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Keep It a Secret

STX Entertainment
 111 Minutes
Rated: PG-13
Directed by: Billy Ray 
Starring: Julia Roberts, Chiwetel Ejiofor, Nicole Kidman
Secret in Their Eyes

There are few sure things in moviemaking, but one of the most reliable indicators of quality, or, in this case, lack thereof, is that a U.S. remake of a good foreign film is likely to disappoint or, worse, be a disaster. For every The Departed or The Magnificent Seven, there are dozens of films like The Vanishing or Nine. For whatever reason, even if the original talent is involved in the American version (as with George Sluizer, who directed both versions of The Vanishing), American filmmakers don’t seem to understand what made the original film so special and tinker it sometimes beyond recognition.


The most recent case in point is Secret in Their Eyes, a remake of the Argentinian Best Foreign Film Oscar winner, The Secret in Their Eyes. Writer/director Billy Ray, who should know his way around a script, is blessed with megastars Julia Roberts and Nicole Kidman and the very talented Chiwetel Ejiofor, but he turns a classic tale of unrequited love into a routine potboiler. In fact, it’s the casting of Roberts, along with the resulting rewriting of her role, that is the worst problem in the American Secret.


The Argentinian version was set in the mid-1970’s, a time when Argentina was ruled by a ruthless military dictatorship, and police departments were thoroughly corrupt. An investigation into the brutal rape and murder of a young woman is derailed by a higher up in the department, who, for personal reasons, orders the killer released, much to the chagrin of the investigating detective. Nearly 25 years later, the now-retired detective looks into the case again as research for a book he’s writing, and he makes a stunning discovery.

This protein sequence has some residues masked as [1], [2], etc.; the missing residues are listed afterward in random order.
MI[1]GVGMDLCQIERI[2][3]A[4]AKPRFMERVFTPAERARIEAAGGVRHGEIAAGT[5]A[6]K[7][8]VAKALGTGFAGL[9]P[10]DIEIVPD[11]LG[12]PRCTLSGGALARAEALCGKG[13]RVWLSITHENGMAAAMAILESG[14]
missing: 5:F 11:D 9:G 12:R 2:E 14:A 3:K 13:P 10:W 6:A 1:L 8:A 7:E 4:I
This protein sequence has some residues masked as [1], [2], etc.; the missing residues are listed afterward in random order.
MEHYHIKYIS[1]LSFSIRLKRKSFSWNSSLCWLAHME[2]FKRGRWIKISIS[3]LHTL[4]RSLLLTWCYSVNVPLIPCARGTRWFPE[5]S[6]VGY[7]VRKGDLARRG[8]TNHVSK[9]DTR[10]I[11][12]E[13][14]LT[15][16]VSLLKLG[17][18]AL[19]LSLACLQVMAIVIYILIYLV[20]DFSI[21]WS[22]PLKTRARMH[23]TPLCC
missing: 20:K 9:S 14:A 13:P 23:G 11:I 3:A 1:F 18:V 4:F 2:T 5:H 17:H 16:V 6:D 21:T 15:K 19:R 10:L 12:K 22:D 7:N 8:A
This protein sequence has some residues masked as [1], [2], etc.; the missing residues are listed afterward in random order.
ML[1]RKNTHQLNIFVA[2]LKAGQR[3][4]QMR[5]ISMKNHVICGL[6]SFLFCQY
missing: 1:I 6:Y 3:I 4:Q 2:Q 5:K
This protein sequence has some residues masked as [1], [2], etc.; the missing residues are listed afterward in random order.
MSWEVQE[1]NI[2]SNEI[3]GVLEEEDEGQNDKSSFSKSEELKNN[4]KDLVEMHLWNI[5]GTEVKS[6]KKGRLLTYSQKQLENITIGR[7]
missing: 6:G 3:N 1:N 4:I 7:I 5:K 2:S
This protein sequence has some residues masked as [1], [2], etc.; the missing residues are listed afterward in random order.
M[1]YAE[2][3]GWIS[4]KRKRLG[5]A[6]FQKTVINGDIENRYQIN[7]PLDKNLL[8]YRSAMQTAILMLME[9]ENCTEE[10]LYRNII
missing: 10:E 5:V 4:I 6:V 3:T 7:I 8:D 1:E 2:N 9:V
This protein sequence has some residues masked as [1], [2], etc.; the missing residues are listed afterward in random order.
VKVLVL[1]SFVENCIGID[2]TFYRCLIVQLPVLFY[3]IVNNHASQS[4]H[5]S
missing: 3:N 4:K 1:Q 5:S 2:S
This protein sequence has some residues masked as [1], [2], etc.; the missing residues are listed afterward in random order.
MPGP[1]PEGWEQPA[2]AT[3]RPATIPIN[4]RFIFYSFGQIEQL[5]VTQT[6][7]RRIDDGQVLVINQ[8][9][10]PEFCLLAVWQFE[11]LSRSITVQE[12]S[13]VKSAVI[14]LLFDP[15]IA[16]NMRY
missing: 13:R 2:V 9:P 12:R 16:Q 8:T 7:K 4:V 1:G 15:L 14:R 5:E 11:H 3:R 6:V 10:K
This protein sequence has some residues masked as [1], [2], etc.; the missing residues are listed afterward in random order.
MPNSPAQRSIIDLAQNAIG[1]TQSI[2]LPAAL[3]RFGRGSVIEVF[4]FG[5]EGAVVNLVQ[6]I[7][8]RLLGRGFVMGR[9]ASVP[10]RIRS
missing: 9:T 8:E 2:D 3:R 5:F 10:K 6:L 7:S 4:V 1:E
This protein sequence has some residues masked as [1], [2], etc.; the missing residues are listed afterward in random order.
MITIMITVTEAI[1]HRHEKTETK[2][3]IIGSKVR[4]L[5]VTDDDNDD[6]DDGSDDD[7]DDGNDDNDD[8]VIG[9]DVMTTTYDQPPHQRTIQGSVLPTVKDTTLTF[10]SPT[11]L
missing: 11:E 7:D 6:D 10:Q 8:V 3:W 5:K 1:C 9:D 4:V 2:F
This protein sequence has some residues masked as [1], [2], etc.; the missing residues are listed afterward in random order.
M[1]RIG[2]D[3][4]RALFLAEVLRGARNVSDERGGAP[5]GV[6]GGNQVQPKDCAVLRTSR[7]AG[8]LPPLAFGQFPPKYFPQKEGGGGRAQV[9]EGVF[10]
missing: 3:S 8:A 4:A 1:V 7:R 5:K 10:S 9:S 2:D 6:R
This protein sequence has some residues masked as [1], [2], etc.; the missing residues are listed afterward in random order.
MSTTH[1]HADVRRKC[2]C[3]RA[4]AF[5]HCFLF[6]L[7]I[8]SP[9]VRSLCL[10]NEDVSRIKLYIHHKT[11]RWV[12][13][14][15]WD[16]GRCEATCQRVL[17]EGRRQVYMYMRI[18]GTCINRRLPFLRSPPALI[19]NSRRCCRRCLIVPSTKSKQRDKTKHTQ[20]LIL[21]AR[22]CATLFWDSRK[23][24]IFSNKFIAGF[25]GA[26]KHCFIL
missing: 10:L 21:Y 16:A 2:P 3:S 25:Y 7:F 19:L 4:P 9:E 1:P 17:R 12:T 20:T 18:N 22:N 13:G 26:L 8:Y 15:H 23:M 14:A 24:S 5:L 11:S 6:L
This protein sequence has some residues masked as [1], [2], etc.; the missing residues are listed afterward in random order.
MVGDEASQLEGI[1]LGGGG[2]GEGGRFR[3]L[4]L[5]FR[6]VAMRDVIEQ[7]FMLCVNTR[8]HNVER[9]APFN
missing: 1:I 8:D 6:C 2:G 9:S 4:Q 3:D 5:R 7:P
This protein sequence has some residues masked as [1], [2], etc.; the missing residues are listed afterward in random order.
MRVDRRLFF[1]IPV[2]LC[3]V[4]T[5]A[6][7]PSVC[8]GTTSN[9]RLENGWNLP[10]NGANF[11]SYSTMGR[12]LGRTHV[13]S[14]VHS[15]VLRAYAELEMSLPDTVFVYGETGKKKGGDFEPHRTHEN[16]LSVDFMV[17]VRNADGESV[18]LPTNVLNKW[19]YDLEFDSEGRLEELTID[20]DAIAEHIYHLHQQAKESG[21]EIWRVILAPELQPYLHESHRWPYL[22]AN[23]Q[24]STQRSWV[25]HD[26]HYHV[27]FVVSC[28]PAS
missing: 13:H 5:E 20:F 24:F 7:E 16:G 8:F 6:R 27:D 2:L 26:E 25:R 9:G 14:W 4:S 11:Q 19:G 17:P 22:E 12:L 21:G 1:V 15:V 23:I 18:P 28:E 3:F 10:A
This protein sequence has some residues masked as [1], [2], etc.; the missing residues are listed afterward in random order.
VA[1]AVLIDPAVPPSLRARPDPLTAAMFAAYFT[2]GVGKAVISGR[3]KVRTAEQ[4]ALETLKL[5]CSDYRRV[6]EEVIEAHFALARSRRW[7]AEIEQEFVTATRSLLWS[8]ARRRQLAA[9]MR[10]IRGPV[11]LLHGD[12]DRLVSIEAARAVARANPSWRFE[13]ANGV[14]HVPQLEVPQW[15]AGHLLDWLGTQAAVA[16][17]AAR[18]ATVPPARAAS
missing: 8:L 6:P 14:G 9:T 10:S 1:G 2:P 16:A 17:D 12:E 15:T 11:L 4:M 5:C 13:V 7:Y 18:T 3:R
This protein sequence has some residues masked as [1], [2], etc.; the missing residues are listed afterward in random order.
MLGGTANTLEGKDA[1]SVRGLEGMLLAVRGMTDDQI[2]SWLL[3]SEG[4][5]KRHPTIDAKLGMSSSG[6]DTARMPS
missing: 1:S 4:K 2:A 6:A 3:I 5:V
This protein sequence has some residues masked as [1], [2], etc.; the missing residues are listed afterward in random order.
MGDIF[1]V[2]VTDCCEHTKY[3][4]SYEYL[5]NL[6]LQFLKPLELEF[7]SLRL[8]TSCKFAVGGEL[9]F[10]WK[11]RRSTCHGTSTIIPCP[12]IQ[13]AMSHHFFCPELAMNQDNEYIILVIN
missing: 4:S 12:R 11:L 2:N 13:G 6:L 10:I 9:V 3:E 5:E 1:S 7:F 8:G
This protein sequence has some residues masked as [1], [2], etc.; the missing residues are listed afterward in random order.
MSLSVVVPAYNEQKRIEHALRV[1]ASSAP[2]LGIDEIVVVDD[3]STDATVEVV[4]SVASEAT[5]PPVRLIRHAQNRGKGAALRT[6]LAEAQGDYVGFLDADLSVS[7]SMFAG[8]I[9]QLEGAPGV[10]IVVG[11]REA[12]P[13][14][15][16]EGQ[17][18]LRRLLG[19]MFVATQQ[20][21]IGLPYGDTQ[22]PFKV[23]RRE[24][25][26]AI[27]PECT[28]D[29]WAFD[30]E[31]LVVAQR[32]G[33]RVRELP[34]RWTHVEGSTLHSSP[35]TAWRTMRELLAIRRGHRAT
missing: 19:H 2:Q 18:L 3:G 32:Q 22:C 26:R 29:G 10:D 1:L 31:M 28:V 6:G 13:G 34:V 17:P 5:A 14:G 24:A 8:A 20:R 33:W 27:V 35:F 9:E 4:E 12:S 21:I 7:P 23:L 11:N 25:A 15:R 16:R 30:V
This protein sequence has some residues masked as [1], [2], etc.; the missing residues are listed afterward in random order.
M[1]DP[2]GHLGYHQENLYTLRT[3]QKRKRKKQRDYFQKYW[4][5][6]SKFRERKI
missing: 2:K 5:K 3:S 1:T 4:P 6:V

The American version also has dual time lines, this time set 13 years apart. In 2002, Ray Karsten (Ejiofor) and Jess Cobb (Roberts) are part of an FBI task force investigating possible post-9/11 terrorist activity at a Los Angeles mosque. While staking out the mosque, task force members discover the raped and murdered body of Jess’s teenage daughter in an abandoned van across the street from the mosque.


Ray investigates the case and locates a suspect, a petty criminal named Marzin (Joe Cole). Unfortunately, Marzin is being used as an informant trying to infiltrate the mosque by one of the other task force members, Reg Siefert (Michael Kelly). Siefert actually brought Marzin to a company picnic a few months earlier, where Marzin saw Jess’s daughter.


Ray is able to get Marzin to incriminate himself, with the help of assistant DA Claire Sloan (Kidman), who turns on her sex appeal to provoke Marzin. Still, Claire’s boss (Alfred Molina) refuses to prosecute, primarily because he feels Marzin is more useful as an undercover informant. Naturally, once free, Marzin disappears for over a decade.